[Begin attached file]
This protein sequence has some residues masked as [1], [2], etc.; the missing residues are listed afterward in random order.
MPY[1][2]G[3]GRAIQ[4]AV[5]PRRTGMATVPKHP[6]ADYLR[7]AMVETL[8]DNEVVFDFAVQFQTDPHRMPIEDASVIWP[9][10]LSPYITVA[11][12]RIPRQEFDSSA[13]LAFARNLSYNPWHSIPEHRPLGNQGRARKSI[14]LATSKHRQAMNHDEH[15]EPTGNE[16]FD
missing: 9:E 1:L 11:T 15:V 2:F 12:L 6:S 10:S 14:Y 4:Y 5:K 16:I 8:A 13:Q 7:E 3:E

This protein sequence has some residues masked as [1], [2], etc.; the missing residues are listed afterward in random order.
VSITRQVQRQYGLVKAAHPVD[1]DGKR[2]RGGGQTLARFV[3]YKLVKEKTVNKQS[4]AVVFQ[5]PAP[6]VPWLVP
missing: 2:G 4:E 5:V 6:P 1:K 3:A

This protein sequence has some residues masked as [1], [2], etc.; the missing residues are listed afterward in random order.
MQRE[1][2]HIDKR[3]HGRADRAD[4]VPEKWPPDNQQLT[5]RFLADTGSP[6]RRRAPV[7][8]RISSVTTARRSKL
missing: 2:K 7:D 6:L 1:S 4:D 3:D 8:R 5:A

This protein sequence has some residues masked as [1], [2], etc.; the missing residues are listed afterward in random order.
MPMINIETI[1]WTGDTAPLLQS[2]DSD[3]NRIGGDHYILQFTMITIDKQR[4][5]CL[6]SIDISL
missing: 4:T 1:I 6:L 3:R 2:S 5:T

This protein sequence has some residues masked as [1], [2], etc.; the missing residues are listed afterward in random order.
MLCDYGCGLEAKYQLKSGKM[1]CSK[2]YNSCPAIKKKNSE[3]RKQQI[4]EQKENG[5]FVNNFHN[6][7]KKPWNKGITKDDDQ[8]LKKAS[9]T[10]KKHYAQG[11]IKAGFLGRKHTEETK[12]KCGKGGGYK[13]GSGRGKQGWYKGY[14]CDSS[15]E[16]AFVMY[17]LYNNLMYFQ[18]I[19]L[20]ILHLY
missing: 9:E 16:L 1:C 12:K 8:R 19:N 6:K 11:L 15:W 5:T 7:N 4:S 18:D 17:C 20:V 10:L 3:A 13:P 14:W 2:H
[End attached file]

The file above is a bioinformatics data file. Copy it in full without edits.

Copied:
This protein sequence has some residues masked as [1], [2], etc.; the missing residues are listed afterward in random order.
MPY[1][2]G[3]GRAIQ[4]AV[5]PRRTGMATVPKHP[6]ADYLR[7]AMVETL[8]DNEVVFDFAVQFQTDPHRMPIEDASVIWP[9][10]LSPYITVA[11][12]RIPRQEFDSSA[13]LAFARNLSYNPWHSIPEHRPLGNQGRARKSI[14]LATSKHRQAMNHDEH[15]EPTGNE[16]FD
missing: 9:E 1:L 11:T 15:V 2:F 12:L 6:S 10:S 14:Y 4:Y 5:K 16:I 8:A 13:Q 7:E 3:E

This protein sequence has some residues masked as [1], [2], etc.; the missing residues are listed afterward in random order.
VSITRQVQRQYGLVKAAHPVD[1]DGKR[2]RGGGQTLARFV[3]YKLVKEKTVNKQS[4]AVVFQ[5]PAP[6]VPWLVP
missing: 2:G 4:E 5:V 6:P 1:K 3:A

This protein sequence has some residues masked as [1], [2], etc.; the missing residues are listed afterward in random order.
MQRE[1][2]HIDKR[3]HGRADRAD[4]VPEKWPPDNQQLT[5]RFLADTGSP[6]RRRAPV[7][8]RISSVTTARRSKL
missing: 2:K 7:D 6:L 1:S 4:D 3:D 8:R 5:A

This protein sequence has some residues masked as [1], [2], etc.; the missing residues are listed afterward in random order.
MPMINIETI[1]WTGDTAPLLQS[2]DSD[3]NRIGGDHYILQFTMITIDKQR[4][5]CL[6]SIDISL
missing: 4:T 1:I 6:L 3:R 2:S 5:T

This protein sequence has some residues masked as [1], [2], etc.; the missing residues are listed afterward in random order.
MLCDYGCGLEAKYQLKSGKM[1]CSK[2]YNSCPAIKKKNSE[3]RKQQI[4]EQKENG[5]FVNNFHN[6][7]KKPWNKGITKDDDQ[8]LKKAS[9]T[10]KKHYAQG[11]IKAGFLGRKHTEETK[12]KCGKGGGYK[13]GSGRGKQGWYKGY[14]CDSS[15]E[16]AFVMY[17]LYNNLMYFQ[18]I[19]L[20]ILHLY
missing: 9:E 16:L 1:C 12:K 8:R 19:N 6:K 11:L 15:W 5:T 7:N 4:S 18:D 17:C 20:V 10:L 3:A 13:P 14:W 2:H